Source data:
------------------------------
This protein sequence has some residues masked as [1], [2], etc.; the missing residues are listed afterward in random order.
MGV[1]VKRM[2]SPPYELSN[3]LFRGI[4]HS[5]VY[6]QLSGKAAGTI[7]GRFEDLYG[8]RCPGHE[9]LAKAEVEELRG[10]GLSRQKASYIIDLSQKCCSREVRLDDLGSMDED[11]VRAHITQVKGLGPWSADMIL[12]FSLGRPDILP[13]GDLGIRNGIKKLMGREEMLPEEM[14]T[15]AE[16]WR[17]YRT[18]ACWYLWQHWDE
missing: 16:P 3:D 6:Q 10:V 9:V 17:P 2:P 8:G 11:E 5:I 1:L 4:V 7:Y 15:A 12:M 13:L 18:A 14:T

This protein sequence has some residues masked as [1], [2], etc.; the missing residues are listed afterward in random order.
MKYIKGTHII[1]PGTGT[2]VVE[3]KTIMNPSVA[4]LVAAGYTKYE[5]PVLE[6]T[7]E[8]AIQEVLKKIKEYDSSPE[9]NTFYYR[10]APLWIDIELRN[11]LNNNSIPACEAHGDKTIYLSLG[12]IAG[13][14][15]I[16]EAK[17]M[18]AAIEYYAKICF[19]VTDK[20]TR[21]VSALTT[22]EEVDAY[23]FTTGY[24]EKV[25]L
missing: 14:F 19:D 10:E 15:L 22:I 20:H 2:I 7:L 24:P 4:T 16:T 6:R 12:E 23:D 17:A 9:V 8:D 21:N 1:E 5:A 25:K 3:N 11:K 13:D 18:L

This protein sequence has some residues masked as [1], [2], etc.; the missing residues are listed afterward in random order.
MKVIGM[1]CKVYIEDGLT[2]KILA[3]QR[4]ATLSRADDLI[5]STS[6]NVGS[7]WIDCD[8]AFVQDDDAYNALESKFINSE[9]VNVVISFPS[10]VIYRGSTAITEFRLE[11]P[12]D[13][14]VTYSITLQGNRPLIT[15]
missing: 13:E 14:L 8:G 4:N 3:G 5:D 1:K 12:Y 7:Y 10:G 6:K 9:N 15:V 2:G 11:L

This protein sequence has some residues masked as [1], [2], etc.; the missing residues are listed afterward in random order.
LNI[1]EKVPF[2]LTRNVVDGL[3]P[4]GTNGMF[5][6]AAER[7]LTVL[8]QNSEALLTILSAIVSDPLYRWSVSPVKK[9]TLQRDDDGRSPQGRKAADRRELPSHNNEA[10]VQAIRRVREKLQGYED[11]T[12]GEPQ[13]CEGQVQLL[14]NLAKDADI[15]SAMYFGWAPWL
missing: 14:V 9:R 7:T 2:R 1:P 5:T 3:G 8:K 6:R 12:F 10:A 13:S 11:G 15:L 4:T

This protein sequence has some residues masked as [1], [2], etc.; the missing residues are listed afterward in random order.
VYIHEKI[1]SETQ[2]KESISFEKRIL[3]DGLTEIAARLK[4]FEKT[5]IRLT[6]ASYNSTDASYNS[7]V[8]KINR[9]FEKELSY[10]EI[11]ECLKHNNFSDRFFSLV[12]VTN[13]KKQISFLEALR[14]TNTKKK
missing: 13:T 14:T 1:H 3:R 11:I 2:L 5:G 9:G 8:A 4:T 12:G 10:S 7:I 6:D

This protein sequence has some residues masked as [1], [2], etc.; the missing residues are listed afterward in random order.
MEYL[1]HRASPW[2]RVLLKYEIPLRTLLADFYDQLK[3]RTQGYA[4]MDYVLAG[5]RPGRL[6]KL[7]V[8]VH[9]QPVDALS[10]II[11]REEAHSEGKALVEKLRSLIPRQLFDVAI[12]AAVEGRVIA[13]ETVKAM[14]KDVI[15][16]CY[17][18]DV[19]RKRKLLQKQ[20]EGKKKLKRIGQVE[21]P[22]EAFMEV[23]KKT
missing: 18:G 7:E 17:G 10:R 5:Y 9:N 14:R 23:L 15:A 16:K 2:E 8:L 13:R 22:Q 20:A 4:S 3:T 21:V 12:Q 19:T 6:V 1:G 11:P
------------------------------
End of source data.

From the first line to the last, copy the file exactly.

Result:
This protein sequence has some residues masked as [1], [2], etc.; the missing residues are listed afterward in random order.
MGV[1]VKRM[2]SPPYELSN[3]LFRGI[4]HS[5]VY[6]QLSGKAAGTI[7]GRFEDLYG[8]RCPGHE[9]LAKAEVEELRG[10]GLSRQKASYIIDLSQKCCSREVRLDDLGSMDED[11]VRAHITQVKGLGPWSADMIL[12]FSLGRPDILP[13]GDLGIRNGIKKLMGREEMLPEEM[14]T[15]AE[16]WR[17]YRT[18]ACWYLWQHWDE
missing: 16:P 3:D 6:Q 10:V 9:V 17:P 2:P 8:G 11:E 5:I 1:L 4:V 7:Y 15:A 12:M 13:L 18:A 14:T

This protein sequence has some residues masked as [1], [2], etc.; the missing residues are listed afterward in random order.
MKYIKGTHII[1]PGTGT[2]VVE[3]KTIMNPSVA[4]LVAAGYTKYE[5]PVLE[6]T[7]E[8]AIQEVLKKIKEYDSSPE[9]NTFYYR[10]APLWIDIELRN[11]LNNNSIPACEAHGDKTIYLSLG[12]IAG[13][14][15]I[16]EAK[17]M[18]AAIEYYAKICF[19]VTDK[20]TR[21]VSALTT[22]EEVDAY[23]FTTGY[24]EKV[25]L
missing: 14:F 19:D 10:E 15:L 22:I 20:H 2:I 7:L 24:P 4:T 16:T 6:R 12:E 23:D 17:A 9:V 8:D 21:N 1:E 5:A 25:K 3:N 11:K 13:D 18:L

This protein sequence has some residues masked as [1], [2], etc.; the missing residues are listed afterward in random order.
MKVIGM[1]CKVYIEDGLT[2]KILA[3]QR[4]ATLSRADDLI[5]STS[6]NVGS[7]WIDCD[8]AFVQDDDAYNALESKFINSE[9]VNVVISFPS[10]VIYRGSTAITEFRLE[11]P[12]D[13][14]VTYSITLQGNRPLIT[15]
missing: 13:E 14:L 8:G 4:N 3:G 5:D 1:K 12:Y 7:Y 10:G 6:K 9:N 15:V 2:G 11:L

This protein sequence has some residues masked as [1], [2], etc.; the missing residues are listed afterward in random order.
LNI[1]EKVPF[2]LTRNVVDGL[3]P[4]GTNGMF[5][6]AAER[7]LTVL[8]QNSEALLTILSAIVSDPLYRWSVSPVKK[9]TLQRDDDGRSPQGRKAADRRELPSHNNEA[10]VQAIRRVREKLQGYED[11]T[12]GEPQ[13]CEGQVQLL[14]NLAKDADI[15]SAMYFGWAPWL
missing: 14:V 9:R 7:T 2:R 1:P 5:T 3:G 8:K 6:R 12:F 10:A 13:S 11:G 15:L 4:T

This protein sequence has some residues masked as [1], [2], etc.; the missing residues are listed afterward in random order.
VYIHEKI[1]SETQ[2]KESISFEKRIL[3]DGLTEIAARLK[4]FEKT[5]IRLT[6]ASYNSTDASYNS[7]V[8]KINR[9]FEKELSY[10]EI[11]ECLKHNNFSDRFFSLV[12]VTN[13]KKQISFLEALR[14]TNTKKK
missing: 13:T 14:T 1:H 3:R 11:I 2:L 5:G 9:G 8:A 4:T 12:G 10:S 7:I 6:D

This protein sequence has some residues masked as [1], [2], etc.; the missing residues are listed afterward in random order.
MEYL[1]HRASPW[2]RVLLKYEIPLRTLLADFYDQLK[3]RTQGYA[4]MDYVLAG[5]RPGRL[6]KL[7]V[8]VH[9]QPVDALS[10]II[11]REEAHSEGKALVEKLRSLIPRQLFDVAI[12]AAVEGRVIA[13]ETVKAM[14]KDVI[15][16]CY[17][18]DV[19]RKRKLLQKQ[20]EGKKKLKRIGQVE[21]P[22]EAFMEV[23]KKT
missing: 18:G 7:E 17:G 10:R 5:Y 9:N 14:R 23:L 15:A 16:K 2:E 8:L 13:R 22:Q 20:A 4:S 3:T 21:V 12:Q 19:T 6:V 1:G 11:P